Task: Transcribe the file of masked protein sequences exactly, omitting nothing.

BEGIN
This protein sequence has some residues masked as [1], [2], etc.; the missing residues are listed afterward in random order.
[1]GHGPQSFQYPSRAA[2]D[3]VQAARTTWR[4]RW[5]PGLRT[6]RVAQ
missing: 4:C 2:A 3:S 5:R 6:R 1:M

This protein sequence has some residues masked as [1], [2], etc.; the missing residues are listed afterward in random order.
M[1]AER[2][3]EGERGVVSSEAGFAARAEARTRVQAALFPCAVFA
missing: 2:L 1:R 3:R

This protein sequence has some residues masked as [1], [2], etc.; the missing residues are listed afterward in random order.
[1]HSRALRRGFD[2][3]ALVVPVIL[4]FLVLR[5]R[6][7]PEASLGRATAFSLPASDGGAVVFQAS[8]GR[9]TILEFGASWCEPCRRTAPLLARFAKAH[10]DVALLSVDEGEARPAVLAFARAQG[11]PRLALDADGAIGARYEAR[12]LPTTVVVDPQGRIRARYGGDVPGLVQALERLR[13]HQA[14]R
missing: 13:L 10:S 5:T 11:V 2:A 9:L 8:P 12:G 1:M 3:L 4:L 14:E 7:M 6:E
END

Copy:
This protein sequence has some residues masked as [1], [2], etc.; the missing residues are listed afterward in random order.
[1]GHGPQSFQYPSRAA[2]D[3]VQAARTTWR[4]RW[5]PGLRT[6]RVAQ
missing: 4:C 2:A 3:S 5:R 6:R 1:M

This protein sequence has some residues masked as [1], [2], etc.; the missing residues are listed afterward in random order.
M[1]AER[2][3]EGERGVVSSEAGFAARAEARTRVQAALFPCAVFA
missing: 2:L 1:R 3:R

This protein sequence has some residues masked as [1], [2], etc.; the missing residues are listed afterward in random order.
[1]HSRALRRGFD[2][3]ALVVPVIL[4]FLVLR[5]R[6][7]PEASLGRATAFSLPASDGGAVVFQAS[8]GR[9]TILEFGASWCEPCRRTAPLLARFAKAH[10]DVALLSVDEGEARPAVLAFARAQG[11]PRLALDADGAIGARYEAR[12]LPTTVVVDPQGRIRARYGGDVPGLVQALERLR[13]HQA[14]R
missing: 13:L 10:S 5:T 11:V 2:A 9:L 8:P 12:G 1:M 3:L 4:L 14:E 7:M 6:E